4. Make It Matter: Design for Reaction and Learning, ensuring that the content is important, meaningful, and actionable, setting the stage to drive business results.
5. Make It Stick: Design for Application and Impact, ensuring that a participant is using the learning (Application) and that it has an impact. Results are measured at both Application and Impact levels and barriers must be removed or minimized.
6. Make it Credible: Measure results and calculate ROI – With impact data in hand, the results must be credible. The first action is to isolate the effects of the program on the impact data. If ROI is planned, the next action is to convert data to money. Then the monetary benefits are compared to the cost of the program in an ROI calculation. This builds two sets of data that sponsors will appreciate: business impact connected directly to the program and the financial ROI, which is calculated the same way that a CFO would calculate a capital investment. Evaluation at this level is pursued very selectively, usually involving 5-10% of programs each year.3
7. Tell the Story: Communicate results to key stakeholders – Reaction, learning, application, impact, and perhaps even ROI data, form the basis for a powerful story.
8. Optimize Results: Use black box thinking to increase funding. Designing for results usually drives the needed results, but there’s always an opportunity to make the results even better. Process improvements increase ROI in the future. Increased ROI makes a great case for more funds.
Using this process almost guarantees the desired business results, because you have been intentional in the design process.
Influencing the Budget
Implementing this approach, four significant principles emerge. First, process improvement permeates the eight steps. If the desired results are not attained, adjustments are made at steps four, five, and six to ensure that the results are delivered in the next attempt. Secondly, limit the number of programs that are evaluated all the way to ROI, illustrating to executives that learning is a worthy investment. The third principle emphasizes that top executives now perceive learning as an investment; leading to funding being improved instead of eliminated. Evaluation leads to optimization, which leads to allocation of funding.4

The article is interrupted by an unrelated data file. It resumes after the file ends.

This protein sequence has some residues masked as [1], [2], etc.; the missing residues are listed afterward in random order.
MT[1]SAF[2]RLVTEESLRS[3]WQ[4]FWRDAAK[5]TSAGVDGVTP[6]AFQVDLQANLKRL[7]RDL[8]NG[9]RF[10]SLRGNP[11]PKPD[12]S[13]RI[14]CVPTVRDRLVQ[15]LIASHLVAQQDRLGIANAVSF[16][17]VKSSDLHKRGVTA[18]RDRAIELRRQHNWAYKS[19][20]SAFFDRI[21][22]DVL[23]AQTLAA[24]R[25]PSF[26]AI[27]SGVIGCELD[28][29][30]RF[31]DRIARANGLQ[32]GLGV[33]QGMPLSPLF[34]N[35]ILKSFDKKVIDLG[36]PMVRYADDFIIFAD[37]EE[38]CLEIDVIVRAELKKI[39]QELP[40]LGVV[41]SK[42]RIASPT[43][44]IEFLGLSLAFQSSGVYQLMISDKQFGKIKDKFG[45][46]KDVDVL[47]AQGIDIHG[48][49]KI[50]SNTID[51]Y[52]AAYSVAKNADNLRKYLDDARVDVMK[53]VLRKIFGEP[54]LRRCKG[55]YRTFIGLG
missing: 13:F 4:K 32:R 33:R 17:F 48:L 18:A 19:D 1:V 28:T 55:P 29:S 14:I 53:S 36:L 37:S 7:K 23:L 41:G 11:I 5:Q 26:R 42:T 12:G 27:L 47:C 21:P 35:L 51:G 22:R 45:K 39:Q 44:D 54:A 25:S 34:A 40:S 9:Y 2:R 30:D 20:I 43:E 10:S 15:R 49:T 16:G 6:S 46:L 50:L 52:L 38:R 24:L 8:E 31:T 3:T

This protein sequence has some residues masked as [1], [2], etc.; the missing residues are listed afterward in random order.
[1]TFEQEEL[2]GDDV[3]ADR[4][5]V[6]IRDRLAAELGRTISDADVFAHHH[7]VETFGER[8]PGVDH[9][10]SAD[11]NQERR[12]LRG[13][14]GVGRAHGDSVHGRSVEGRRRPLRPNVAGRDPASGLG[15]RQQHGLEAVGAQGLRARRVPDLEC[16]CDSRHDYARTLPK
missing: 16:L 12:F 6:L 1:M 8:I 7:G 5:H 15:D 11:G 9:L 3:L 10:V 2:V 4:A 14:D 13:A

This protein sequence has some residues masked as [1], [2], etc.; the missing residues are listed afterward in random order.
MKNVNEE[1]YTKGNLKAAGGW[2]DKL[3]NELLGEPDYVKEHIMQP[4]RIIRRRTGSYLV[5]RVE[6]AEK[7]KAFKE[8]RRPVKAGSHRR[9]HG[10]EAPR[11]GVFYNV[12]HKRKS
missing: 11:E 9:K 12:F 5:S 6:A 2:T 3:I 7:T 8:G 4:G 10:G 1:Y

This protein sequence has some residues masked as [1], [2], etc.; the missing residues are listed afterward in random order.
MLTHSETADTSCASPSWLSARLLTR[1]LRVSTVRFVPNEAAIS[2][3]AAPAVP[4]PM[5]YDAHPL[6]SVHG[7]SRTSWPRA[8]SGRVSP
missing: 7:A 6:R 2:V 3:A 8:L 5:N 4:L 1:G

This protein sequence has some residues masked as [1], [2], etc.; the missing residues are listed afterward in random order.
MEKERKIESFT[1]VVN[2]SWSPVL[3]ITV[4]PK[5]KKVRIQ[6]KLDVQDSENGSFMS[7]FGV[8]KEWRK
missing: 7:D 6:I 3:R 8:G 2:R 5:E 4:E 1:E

The fourth principle states that you can assist in the decision-making process when your funders of learning and development decide how to invest their money. If learning is delivering a positive return, suggest executives invest more. It’s a logical argument and one that can transform not only the budget for learning and development but also the support and influence desired.
Following these principles and implementing design thinking will reap rewards for your bottom line when applied properly. You will then be able to measure and evaluate the impact and ROI, using the ROI Methodology.
ROI Institute’s mission is to develop, refine, and support the use of the ROI Methodology in all types of applications and settings by building serious capability in individuals. This is done through ROI Certification. Attached is a brochure that explains the ROI Certification process in more detail. ROI Certification is the most comprehensive process for gaining the skills to measure the true impact and return on investment of your programs. Participants gain expert-level knowledge of the ROI Methodology, a systematic approach to program evaluation that captures data on input, reaction, learning, application, impact, and ROI, while also identifying intangible benefits connected to the program along with barriers and enablers of success.